The man and the myths

PUBLISHED : Sunday, 04 December, 2011, 12:00am
UPDATED : Sunday, 04 December, 2011, 12:00am


A thinker and philosopher of the Spring and Autumn Period (he is thought to have lived from 551BC to 479BC), Confucius is associated with values such family loyalty, children's respect for their elders, social justice and the moral uprightness of the individual and of government. His disciples compiled many of his sayings into The Analects, which argues that a prosperous and harmonious life is possible if everyone plays their proper role in family and society.

But some disciples later developed different interpretations. Hierarchical frameworks and sets of rules contributed to the insular mindset of the late Qing rulers, which led to China's fall to foreign powers. After the Communist takeover in 1949, Confucian thinking was reviled as one cause of the country's backwardness. But scholars insist that many criticisms of Confucianism are unfair.

Lo Ming-tung, an associate professor at Baptist University specialising in pre-Qin dynasty philosophy, says that many of Confucianism's so-called faults lay in the feudal culture of the time.

'People who criticise the sage for championing unthinking obedience to elders and making light of women are taking him out of context,' he says. 'They tend to lump contemporary social thinking and his sayings together. During the Ming dynasty, women were expected to remain chaste widows or even kill themselves after their husbands died. But this is about the social ethos of the times. It has nothing to do with Confucianism.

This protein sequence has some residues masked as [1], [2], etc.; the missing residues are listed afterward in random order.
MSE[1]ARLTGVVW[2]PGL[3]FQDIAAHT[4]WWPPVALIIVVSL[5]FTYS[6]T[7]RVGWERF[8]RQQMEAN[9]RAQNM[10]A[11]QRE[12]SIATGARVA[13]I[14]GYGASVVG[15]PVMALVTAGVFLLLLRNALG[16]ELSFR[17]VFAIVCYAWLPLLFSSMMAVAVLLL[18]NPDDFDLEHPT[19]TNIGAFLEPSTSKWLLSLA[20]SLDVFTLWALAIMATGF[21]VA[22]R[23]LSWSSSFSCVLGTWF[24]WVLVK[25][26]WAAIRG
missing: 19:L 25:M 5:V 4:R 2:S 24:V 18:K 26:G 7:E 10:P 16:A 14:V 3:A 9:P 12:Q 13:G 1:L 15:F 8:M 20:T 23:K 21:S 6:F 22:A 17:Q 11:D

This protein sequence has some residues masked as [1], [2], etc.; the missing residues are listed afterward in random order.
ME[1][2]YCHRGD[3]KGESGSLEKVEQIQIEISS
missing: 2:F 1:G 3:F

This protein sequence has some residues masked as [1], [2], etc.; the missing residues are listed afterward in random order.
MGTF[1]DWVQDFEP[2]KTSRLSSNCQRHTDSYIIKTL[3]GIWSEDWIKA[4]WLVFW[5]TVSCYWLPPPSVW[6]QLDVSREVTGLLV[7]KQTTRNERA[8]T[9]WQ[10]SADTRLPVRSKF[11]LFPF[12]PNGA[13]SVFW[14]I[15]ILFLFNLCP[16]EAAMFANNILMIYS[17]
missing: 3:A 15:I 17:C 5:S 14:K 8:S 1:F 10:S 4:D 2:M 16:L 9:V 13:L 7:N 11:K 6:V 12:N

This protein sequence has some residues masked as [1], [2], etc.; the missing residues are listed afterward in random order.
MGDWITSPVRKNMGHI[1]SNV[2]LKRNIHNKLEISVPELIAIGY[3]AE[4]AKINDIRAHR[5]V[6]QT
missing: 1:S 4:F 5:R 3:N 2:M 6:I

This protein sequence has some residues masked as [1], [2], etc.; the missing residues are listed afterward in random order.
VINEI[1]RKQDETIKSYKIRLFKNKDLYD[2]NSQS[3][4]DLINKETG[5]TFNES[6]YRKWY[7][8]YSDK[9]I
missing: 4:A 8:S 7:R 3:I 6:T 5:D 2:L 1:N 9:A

'Parables about filial piety, which highlight children harming themselves for the sake of their parents, are folk tales. The 25-month filial mourning period advocated by Confucius is a reference for the bereaved. He didn't expect you to mourn for your parents for two years and do nothing else. Confucius urged people not to engage in excessive grief. But he also said that you shouldn't be so cold that you don't observe a brief period of mourning.'

According to Wun Kam-hoi, chairman of International Classics Culture Association, many discriminatory and pejorative remarks attributed to Confucius are nothing more than folk culture.

'Instead of absolute obedience to the lord, he just advocated loyalty to leaders. His saying equating women with small-minded people is used by people to complain that he discriminated against women. In fact, the idea of woman was used as a metaphor for uneducated people, because women then were not allowed to go to school.'